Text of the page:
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News: Afghans bid on brighter future

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Afghans bid on brighter future Pfc. Andrya Hill

Maj. Kimberly Riggs, the engineering officer in charge of the Paktya Provincial Reconstruction Team in the Paktya Province of eastern Afghanistan, reviews a contract proposal with a local Elder April 2 following a bidder's conference at the Governor's compound in Gardez.

PAKTYA PROVINCE, Afghanistan — Village elders of the Paktya province, in conjunction with the Paktya Provincial Reconstruction Team, held a bidders' conference at the Gardez governor's compound earlier this month allowing local contractors to compete for construction projects in the Gardez area.

In the past, the PRT has selected contractors from a pool of bidders based on pricing and reliability. Despite their careful selections, several contractors have not met expectations on various projects. Afghan elders expressed their concern in these instances, which has initiated a change, said Air Force Lt. Col. Daniel Moy, PRT commander.

"Through this process, we are getting two things done at once; we are completing the project, which is how people see it is getting better, because they see that the government is capable of getting things done here," said Moy. "We are also enabling the Afghanistan government to build its necessary organization infrastructure, coordination and capacity to do these projects. It takes a lot of planning, discussion, and meetings for the government to put one of these projects together."

The PRT is revamping the selection process, by assisting the government in gathering contractors to convene with the elders and submit their bids.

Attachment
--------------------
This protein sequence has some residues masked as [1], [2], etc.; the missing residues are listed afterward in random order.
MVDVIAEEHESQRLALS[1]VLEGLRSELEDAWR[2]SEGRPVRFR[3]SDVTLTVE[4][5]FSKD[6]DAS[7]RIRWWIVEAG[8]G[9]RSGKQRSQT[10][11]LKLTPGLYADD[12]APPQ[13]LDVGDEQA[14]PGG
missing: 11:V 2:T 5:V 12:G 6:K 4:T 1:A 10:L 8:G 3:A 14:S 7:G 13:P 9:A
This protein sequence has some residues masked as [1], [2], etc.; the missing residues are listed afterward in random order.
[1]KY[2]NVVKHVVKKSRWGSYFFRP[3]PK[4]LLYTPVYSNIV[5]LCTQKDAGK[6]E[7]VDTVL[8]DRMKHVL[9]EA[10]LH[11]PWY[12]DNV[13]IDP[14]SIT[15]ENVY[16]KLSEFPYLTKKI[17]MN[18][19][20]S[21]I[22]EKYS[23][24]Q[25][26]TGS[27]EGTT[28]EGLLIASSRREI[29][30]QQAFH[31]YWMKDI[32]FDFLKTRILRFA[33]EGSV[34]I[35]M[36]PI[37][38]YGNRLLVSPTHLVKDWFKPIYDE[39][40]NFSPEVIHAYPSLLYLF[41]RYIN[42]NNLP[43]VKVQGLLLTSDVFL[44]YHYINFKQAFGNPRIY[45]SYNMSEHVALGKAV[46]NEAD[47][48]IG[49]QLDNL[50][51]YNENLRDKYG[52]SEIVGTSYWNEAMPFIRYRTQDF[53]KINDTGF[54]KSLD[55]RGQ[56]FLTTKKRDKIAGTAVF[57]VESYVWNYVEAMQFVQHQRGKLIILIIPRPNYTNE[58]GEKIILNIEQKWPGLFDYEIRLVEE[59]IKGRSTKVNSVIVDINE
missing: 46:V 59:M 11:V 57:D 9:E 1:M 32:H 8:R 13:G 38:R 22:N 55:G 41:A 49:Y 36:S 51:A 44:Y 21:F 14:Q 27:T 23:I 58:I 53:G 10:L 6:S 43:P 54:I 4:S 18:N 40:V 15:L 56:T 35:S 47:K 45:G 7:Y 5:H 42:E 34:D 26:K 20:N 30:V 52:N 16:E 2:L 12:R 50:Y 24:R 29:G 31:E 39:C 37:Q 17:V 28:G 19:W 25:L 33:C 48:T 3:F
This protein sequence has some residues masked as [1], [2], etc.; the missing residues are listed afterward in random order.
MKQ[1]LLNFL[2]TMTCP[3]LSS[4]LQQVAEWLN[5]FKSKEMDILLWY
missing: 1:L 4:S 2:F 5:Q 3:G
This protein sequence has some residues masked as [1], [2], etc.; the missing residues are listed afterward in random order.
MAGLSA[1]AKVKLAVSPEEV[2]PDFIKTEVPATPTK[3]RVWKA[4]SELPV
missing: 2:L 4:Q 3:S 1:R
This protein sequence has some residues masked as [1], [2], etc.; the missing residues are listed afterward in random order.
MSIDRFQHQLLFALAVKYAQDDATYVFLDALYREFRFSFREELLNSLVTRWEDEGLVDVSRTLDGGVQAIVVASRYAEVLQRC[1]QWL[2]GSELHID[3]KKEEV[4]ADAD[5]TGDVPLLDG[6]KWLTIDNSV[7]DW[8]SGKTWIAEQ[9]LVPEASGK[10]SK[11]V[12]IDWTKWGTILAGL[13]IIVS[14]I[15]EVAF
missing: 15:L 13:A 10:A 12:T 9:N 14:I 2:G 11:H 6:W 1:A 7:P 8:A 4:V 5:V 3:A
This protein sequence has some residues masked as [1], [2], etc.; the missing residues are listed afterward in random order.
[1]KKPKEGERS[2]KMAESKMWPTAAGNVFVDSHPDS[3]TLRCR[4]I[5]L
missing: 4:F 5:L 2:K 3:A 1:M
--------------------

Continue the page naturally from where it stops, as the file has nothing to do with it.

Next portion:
The director of economy and provincial governor will produce a committee of elders, who will now be responsible for the selection of the contractors, as well as sharing in the oversight of their work, said Air Force Maj. Kimberly Riggs, the PRT engineer officer.

"The whole effort is to put the project in the Afghan's hands. We are going to let them actually control what is going on, allow them to take ownership of the project, and some responsibility, so that they have more say," said Riggs.

The PRT facilitated mediation at the conference and assisted the elders in their consideration of the contractor's concerns, after which they reached an agreement to inspect the sites frequently, Moy stated.

While mixed feelings were evident, the majority of those in attendance responded positively to the changes.

"Some of them are very excited and very glad to be involved in the process," said Riggs. "We have had a few that don't want to take responsibility and would rather us just choose it, but for the most part, they do like to be involved."

The conference also illustrated the effort that the PRT has been applying to these contracts over the past several years.

"One of them said today that in the past they always thought the PRT would just blindly choose the contractor, but now they see that we actually look at the proposals, and now, that we are making an effort to include them," said Riggs.

In addition to enabling the government and elders to coordinate the projects, the new bidder's system is providing another route for Afghanistan independence.

"Through this process, they are developing all kinds of new skills and capabilities, which ultimately, when they bear more of the responsibility and task organization, it allows us to step back," said Moy.


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This work, Afghans bid on brighter future, by PFC Andrya Hill, identified by DVIDS, is free of known copyright restrictions under U.S. copyright law.

Date Taken:04.22.2009

Date Posted:04.22.2009 15:11


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